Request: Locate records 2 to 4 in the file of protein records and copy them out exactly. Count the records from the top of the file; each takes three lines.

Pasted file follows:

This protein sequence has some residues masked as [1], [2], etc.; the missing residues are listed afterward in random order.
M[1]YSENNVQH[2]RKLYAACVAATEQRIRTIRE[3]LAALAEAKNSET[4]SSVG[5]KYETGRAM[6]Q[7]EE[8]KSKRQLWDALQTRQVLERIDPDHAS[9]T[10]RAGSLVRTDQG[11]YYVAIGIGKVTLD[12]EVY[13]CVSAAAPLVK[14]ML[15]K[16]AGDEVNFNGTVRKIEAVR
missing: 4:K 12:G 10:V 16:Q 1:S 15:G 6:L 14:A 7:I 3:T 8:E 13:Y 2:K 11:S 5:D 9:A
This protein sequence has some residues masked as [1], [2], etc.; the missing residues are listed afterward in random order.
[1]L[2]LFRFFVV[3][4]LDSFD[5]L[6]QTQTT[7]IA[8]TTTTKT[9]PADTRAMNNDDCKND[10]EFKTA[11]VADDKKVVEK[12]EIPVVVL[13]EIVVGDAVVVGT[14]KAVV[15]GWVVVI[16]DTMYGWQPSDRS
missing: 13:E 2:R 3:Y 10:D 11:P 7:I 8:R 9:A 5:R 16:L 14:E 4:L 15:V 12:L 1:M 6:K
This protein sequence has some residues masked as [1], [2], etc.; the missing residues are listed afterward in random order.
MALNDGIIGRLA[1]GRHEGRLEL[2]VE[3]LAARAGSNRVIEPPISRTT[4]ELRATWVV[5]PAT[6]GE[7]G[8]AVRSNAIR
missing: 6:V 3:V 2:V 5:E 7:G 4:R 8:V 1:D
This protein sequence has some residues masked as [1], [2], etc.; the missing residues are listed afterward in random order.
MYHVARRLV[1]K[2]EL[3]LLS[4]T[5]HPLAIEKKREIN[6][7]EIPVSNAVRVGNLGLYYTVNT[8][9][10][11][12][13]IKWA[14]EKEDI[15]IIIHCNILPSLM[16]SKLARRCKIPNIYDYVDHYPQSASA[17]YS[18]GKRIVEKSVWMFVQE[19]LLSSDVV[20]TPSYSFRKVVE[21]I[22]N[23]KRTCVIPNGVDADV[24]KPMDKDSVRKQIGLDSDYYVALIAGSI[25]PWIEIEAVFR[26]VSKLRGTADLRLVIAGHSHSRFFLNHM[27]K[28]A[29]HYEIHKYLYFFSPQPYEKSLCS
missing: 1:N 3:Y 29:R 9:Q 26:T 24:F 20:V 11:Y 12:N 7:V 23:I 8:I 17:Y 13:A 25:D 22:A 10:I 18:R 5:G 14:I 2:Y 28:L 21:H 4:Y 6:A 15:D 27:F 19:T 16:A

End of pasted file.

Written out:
This protein sequence has some residues masked as [1], [2], etc.; the missing residues are listed afterward in random order.
[1]L[2]LFRFFVV[3][4]LDSFD[5]L[6]QTQTT[7]IA[8]TTTTKT[9]PADTRAMNNDDCKND[10]EFKTA[11]VADDKKVVEK[12]EIPVVVL[13]EIVVGDAVVVGT[14]KAVV[15]GWVVVI[16]DTMYGWQPSDRS
missing: 13:E 2:R 3:Y 10:D 11:P 7:I 8:R 9:A 5:R 16:L 14:E 4:L 15:V 12:L 1:M 6:K
This protein sequence has some residues masked as [1], [2], etc.; the missing residues are listed afterward in random order.
MALNDGIIGRLA[1]GRHEGRLEL[2]VE[3]LAARAGSNRVIEPPISRTT[4]ELRATWVV[5]PAT[6]GE[7]G[8]AVRSNAIR
missing: 6:V 3:V 2:V 5:E 7:G 4:R 8:V 1:D
This protein sequence has some residues masked as [1], [2], etc.; the missing residues are listed afterward in random order.
MYHVARRLV[1]K[2]EL[3]LLS[4]T[5]HPLAIEKKREIN[6][7]EIPVSNAVRVGNLGLYYTVNT[8][9][10][11][12][13]IKWA[14]EKEDI[15]IIIHCNILPSLM[16]SKLARRCKIPNIYDYVDHYPQSASA[17]YS[18]GKRIVEKSVWMFVQE[19]LLSSDVV[20]TPSYSFRKVVE[21]I[22]N[23]KRTCVIPNGVDADV[24]KPMDKDSVRKQIGLDSDYYVALIAGSI[25]PWIEIEAVFR[26]VSKLRGTADLRLVIAGHSHSRFFLNHM[27]K[28]A[29]HYEIHKYLYFFSPQPYEKSLCS
missing: 1:N 3:Y 29:R 9:Q 26:T 24:F 20:V 11:Y 12:N 7:V 23:I 8:I 17:Y 13:A 25:D 22:A 10:I 18:R 5:G 14:I 2:Y 28:L 21:H 4:Y 6:A 15:D 27:F 19:T 16:A